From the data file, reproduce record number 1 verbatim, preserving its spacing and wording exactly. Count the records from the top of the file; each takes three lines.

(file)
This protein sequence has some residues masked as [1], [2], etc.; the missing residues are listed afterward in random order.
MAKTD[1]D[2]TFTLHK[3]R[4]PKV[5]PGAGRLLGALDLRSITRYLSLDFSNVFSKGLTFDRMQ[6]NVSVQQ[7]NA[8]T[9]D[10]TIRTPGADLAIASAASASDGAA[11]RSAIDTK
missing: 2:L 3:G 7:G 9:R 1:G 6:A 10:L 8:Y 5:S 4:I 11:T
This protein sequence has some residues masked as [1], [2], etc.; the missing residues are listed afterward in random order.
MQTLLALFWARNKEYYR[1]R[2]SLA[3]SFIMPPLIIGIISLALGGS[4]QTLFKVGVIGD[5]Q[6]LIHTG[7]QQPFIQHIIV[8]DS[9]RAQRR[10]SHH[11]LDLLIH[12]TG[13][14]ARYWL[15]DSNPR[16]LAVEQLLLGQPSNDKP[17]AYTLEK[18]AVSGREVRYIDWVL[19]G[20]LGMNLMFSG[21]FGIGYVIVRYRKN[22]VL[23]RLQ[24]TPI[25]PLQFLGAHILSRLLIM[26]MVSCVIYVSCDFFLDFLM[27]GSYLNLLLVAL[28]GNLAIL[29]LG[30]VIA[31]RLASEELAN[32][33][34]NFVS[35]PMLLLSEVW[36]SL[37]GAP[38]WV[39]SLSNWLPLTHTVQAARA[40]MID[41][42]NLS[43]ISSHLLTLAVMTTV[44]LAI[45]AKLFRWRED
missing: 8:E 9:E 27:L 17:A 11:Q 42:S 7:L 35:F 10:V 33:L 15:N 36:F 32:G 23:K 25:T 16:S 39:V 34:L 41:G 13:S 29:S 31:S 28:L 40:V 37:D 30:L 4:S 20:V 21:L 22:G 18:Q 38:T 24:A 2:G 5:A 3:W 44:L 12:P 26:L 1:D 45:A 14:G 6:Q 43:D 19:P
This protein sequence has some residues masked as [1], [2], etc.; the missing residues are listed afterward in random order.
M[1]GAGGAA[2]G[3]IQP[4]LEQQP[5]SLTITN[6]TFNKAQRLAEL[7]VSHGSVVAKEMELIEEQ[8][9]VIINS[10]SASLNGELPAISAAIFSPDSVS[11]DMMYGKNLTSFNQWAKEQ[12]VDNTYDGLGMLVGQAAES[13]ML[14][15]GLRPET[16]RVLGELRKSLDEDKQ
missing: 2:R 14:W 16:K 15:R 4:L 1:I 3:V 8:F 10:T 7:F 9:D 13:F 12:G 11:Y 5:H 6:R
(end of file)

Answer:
This protein sequence has some residues masked as [1], [2], etc.; the missing residues are listed afterward in random order.
MAKTD[1]D[2]TFTLHK[3]R[4]PKV[5]PGAGRLLGALDLRSITRYLSLDFSNVFSKGLTFDRMQ[6]NVSVQQ[7]NA[8]T[9]D[10]TIRTPGADLAIASAASASDGAA[11]RSAIDTK
missing: 2:L 3:G 7:G 9:R 1:G 6:A 10:L 8:Y 5:S 4:I 11:T